There are four major classes (played best to figure out which suits you best) and each has their own QTE activation-based special perks or skills and attacks. These function mostly as they do in normal RPGs, but of course with a little bit of a South Park twist to everything as well. A warrior might initiate a baseball bat beatdown or an archer might shoot enemies full of suction cup arrows, it all just depends. As lighthearted as The Stick of Truth is however, and however childish it seems, make no mistake- it is about as kid-friendly as the show and series counterpart seems. Meaning of course that it also involves hefty amounts of sexual innuendo, profanity, and blood, blood, blood. Still, it is pretty light at times…before being usually more graphic and shocking afterwards. If there’s one thing to be said about the game in this regard, it is that it always has some unexpected turn of events or a surprise around the corner.
The leveling and experience systems go hand in hand and are pretty much the standard that has been established over the years, which isn’t nearly as bad as you’d think- after all, if it isn’t broken, why fix it in the first place? You can enhance and upgrade particular portions of abilities, such as damage done, enemies affected, and bonus abilities coupled together essentially. Interestingly enough, you also have a sideline system for permanent statistical changes and advantages which focuses upon how many Facebook friends you accumulate in your town. AS interesting as this is and a neat tie-in, it didn’t really strike me as too interesting and it is far from essential. Another somewhat unheard of thing that goes into the game with much more success is the humor itself, mainly because most of it is directed at the video game industry and includes some funny and enjoyable shoutouts- much in the same fashion as the show does to people in real life such as celebrities.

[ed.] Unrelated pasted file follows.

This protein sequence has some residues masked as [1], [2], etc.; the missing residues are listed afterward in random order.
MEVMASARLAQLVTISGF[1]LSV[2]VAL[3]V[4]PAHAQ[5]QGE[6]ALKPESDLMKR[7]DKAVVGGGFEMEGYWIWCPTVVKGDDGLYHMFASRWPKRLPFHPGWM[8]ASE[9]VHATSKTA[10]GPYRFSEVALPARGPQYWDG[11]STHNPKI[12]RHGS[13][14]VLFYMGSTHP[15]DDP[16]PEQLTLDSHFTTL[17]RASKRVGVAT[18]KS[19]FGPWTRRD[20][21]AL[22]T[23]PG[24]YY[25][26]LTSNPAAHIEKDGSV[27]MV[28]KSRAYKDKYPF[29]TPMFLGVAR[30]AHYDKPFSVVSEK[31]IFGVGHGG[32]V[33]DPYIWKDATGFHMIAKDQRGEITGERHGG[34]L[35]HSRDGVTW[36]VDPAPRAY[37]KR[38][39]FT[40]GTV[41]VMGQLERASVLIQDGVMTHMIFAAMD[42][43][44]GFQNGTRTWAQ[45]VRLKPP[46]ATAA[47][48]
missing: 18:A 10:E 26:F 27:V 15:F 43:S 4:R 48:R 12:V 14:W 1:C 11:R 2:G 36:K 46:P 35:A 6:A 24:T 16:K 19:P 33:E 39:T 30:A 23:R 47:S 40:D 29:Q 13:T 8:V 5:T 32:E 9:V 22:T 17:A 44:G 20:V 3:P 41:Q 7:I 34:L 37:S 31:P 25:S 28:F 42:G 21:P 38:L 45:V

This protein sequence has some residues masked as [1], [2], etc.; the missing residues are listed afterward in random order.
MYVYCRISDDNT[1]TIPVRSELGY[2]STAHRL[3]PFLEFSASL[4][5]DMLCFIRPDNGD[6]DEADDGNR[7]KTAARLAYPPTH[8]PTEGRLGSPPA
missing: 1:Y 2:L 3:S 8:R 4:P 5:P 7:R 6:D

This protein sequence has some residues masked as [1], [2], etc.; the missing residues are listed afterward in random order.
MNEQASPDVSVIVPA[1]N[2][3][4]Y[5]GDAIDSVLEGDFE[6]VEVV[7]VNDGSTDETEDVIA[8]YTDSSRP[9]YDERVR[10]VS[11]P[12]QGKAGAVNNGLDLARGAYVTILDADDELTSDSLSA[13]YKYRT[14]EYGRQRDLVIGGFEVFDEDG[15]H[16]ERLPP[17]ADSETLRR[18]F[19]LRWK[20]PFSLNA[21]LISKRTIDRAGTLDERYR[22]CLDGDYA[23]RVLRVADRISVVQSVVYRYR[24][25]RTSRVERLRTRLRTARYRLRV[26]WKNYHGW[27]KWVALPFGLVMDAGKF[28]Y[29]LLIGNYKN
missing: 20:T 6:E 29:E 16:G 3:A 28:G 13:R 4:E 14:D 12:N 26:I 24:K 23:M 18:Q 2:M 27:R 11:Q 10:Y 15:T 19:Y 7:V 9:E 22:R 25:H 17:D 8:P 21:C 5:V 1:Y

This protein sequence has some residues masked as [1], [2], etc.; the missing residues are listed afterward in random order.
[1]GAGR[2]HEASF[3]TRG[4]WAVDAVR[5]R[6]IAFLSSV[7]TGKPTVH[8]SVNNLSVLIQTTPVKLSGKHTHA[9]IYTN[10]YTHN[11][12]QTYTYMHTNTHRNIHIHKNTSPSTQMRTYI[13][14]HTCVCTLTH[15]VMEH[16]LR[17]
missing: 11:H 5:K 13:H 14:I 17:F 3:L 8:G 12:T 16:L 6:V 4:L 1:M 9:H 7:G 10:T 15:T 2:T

Maybe you’ll be going along when suddenly you encounter some audio logs and must collect them, or perhaps you’ll notice that there is some particularly familiar turn based strategy going on and the very structure of the game itself seems to be one large shoutout to a favorite medium of Parker/Stone. As lazy as certain design choices may seem, it’s pretty interesting that at least seemingly the main reason certain design elements were chosen is because they could be used to simultaneously mock and revere the industry and conventional gaming. Sort of breaks the fourth wall and seems like a paradox too doesn’t it? How unsurprisingly canny of them. There are of course plenty of jokes, references, and over the top moments that fill the game as well from moment to moment, so don’t expect too much downtime.